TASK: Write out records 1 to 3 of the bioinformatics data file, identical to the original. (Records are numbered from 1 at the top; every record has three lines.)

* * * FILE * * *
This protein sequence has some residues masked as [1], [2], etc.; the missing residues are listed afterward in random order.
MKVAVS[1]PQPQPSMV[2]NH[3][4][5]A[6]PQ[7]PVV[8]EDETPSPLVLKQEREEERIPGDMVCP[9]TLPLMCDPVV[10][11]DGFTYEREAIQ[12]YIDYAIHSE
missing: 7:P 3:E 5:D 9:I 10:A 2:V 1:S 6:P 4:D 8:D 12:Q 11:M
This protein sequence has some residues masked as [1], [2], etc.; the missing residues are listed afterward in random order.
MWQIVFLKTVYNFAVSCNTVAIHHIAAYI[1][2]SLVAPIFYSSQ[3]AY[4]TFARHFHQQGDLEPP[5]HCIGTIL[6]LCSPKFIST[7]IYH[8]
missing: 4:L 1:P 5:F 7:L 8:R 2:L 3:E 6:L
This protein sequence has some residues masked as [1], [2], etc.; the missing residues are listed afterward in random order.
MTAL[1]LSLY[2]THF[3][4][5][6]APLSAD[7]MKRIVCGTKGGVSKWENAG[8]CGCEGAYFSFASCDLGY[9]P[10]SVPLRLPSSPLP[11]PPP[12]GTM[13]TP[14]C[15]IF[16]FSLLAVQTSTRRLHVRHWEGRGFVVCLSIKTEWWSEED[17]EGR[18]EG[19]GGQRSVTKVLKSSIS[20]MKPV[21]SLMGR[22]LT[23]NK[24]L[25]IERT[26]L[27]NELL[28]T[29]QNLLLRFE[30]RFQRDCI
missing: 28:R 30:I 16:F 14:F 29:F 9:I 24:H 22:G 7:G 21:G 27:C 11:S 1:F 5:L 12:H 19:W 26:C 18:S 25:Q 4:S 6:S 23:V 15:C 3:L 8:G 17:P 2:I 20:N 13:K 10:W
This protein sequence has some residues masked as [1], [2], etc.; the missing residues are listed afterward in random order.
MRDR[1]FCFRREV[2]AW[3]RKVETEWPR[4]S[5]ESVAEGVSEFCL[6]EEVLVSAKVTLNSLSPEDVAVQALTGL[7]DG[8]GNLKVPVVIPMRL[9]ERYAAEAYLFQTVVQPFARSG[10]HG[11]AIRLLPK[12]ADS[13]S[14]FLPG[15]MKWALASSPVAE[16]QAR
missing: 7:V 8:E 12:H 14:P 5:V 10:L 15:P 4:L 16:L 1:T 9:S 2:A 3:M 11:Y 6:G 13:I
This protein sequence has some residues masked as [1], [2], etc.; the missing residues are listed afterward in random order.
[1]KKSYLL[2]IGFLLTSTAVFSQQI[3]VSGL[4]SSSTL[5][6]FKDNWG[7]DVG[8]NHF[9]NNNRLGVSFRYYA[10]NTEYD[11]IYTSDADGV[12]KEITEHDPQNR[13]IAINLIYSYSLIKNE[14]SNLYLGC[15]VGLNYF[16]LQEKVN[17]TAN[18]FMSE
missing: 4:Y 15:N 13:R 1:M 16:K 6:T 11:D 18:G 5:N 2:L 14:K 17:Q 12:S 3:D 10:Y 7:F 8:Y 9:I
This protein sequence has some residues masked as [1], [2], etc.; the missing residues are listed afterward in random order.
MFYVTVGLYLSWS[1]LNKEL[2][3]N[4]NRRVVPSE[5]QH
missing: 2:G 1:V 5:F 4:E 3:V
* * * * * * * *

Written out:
This protein sequence has some residues masked as [1], [2], etc.; the missing residues are listed afterward in random order.
MKVAVS[1]PQPQPSMV[2]NH[3][4][5]A[6]PQ[7]PVV[8]EDETPSPLVLKQEREEERIPGDMVCP[9]TLPLMCDPVV[10][11]DGFTYEREAIQ[12]YIDYAIHSE
missing: 7:P 3:E 5:D 9:I 10:A 2:V 1:S 6:P 4:D 8:D 12:Q 11:M
This protein sequence has some residues masked as [1], [2], etc.; the missing residues are listed afterward in random order.
MWQIVFLKTVYNFAVSCNTVAIHHIAAYI[1][2]SLVAPIFYSSQ[3]AY[4]TFARHFHQQGDLEPP[5]HCIGTIL[6]LCSPKFIST[7]IYH[8]
missing: 4:L 1:P 5:F 7:L 8:R 2:L 3:E 6:L
This protein sequence has some residues masked as [1], [2], etc.; the missing residues are listed afterward in random order.
MTAL[1]LSLY[2]THF[3][4][5][6]APLSAD[7]MKRIVCGTKGGVSKWENAG[8]CGCEGAYFSFASCDLGY[9]P[10]SVPLRLPSSPLP[11]PPP[12]GTM[13]TP[14]C[15]IF[16]FSLLAVQTSTRRLHVRHWEGRGFVVCLSIKTEWWSEED[17]EGR[18]EG[19]GGQRSVTKVLKSSIS[20]MKPV[21]SLMGR[22]LT[23]NK[24]L[25]IERT[26]L[27]NELL[28]T[29]QNLLLRFE[30]RFQRDCI
missing: 28:R 30:I 16:F 14:F 29:F 9:I 24:H 22:G 7:G 21:G 27:C 11:S 1:F 5:L 12:H 19:W 26:C 18:S 25:Q 4:S 6:S 23:V 15:C 3:L 8:G 17:P 2:I 20:N 13:K 10:W